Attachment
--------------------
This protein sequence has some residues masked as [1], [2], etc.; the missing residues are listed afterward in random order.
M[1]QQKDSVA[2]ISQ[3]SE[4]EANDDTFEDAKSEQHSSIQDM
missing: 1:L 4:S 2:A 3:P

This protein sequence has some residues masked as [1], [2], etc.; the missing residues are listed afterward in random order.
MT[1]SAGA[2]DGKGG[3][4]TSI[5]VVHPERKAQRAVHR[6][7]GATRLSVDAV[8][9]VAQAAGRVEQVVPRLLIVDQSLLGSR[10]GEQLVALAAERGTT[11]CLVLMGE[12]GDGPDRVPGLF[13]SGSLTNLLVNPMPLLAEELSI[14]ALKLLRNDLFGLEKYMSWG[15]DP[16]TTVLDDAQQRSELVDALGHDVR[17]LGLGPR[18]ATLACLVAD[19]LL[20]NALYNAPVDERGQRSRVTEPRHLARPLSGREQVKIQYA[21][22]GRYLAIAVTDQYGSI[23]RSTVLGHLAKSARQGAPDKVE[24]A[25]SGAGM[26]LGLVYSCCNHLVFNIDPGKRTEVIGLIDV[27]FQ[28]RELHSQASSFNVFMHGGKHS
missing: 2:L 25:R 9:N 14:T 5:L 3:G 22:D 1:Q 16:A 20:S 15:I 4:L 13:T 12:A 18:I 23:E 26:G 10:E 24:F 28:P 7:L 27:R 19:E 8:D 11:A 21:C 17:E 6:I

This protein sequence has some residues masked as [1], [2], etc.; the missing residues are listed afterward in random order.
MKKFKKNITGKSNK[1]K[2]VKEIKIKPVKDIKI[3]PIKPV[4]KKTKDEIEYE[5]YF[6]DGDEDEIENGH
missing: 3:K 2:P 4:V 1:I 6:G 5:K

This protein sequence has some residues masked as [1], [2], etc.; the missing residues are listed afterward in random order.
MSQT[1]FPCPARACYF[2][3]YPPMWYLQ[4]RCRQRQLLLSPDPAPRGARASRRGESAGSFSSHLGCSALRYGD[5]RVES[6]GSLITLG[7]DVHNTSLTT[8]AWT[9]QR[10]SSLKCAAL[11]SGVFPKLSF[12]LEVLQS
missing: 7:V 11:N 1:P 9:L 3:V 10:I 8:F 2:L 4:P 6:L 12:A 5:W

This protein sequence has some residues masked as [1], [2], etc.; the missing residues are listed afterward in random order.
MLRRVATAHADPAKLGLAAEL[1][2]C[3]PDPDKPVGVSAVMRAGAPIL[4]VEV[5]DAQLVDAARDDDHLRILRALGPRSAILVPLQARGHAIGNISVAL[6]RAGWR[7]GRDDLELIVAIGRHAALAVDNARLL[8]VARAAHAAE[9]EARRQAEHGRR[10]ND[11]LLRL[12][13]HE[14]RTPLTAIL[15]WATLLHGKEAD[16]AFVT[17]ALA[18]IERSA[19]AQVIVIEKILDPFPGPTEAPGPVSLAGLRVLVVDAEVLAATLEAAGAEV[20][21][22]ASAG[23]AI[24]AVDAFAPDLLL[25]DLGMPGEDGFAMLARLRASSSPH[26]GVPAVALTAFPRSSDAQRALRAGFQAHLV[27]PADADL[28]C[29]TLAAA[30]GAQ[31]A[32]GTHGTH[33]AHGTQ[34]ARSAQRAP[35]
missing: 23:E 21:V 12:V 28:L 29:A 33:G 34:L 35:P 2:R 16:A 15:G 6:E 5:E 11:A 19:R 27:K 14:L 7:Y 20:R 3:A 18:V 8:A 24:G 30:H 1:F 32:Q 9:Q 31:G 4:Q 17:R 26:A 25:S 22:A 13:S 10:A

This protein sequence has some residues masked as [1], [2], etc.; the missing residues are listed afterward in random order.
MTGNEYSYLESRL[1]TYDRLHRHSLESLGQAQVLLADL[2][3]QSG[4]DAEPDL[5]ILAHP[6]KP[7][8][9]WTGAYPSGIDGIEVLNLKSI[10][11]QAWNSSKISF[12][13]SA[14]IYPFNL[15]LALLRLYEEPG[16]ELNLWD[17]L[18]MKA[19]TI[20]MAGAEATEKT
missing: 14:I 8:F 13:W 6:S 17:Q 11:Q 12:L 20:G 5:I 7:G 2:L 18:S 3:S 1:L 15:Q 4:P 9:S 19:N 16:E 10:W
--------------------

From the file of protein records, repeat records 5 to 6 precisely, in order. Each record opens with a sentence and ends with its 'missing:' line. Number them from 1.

This protein sequence has some residues masked as [1], [2], etc.; the missing residues are listed afterward in random order.
MLRRVATAHADPAKLGLAAEL[1][2]C[3]PDPDKPVGVSAVMRAGAPIL[4]VEV[5]DAQLVDAARDDDHLRILRALGPRSAILVPLQARGHAIGNISVAL[6]RAGWR[7]GRDDLELIVAIGRHAALAVDNARLL[8]VARAAHAAE[9]EARRQAEHGRR[10]ND[11]LLRL[12][13]HE[14]RTPLTAIL[15]WATLLHGKEAD[16]AFVT[17]ALA[18]IERSA[19]AQVIVIEKILDPFPGPTEAPGPVSLAGLRVLVVDAEVLAATLEAAGAEV[20][21][22]ASAG[23]AI[24]AVDAFAPDLLL[25]DLGMPGEDGFAMLARLRASSSPH[26]GVPAVALTAFPRSSDAQRALRAGFQAHLV[27]PADADL[28]C[29]TLAAA[30]GAQ[31]A[32]GTHGTH[33]AHGTQ[34]ARSAQRAP[35]
missing: 23:E 21:V 12:V 28:L 29:A 33:G 34:L 35:P 2:R 16:A 15:G 6:E 5:E 11:A 19:R 27:K 14:L 7:Y 20:R 3:A 18:V 8:A 24:G 30:H 1:F 32:Q 9:Q 31:G 4:Q 17:R 26:A 25:S 22:A 13:S 10:A

This protein sequence has some residues masked as [1], [2], etc.; the missing residues are listed afterward in random order.
MTGNEYSYLESRL[1]TYDRLHRHSLESLGQAQVLLADL[2][3]QSG[4]DAEPDL[5]ILAHP[6]KP[7][8][9]WTGAYPSGIDGIEVLNLKSI[10][11]QAWNSSKISF[12][13]SA[14]IYPFNL[15]LALLRLYEEPG[16]ELNLWD[17]L[18]MKA[19]TI[20]MAGAEATEKT
missing: 14:I 8:F 13:W 6:S 17:Q 11:Q 12:L 20:G 5:I 7:G 2:L 18:S 3:S 1:L 15:Q 4:P 9:S 19:N 16:E 10:W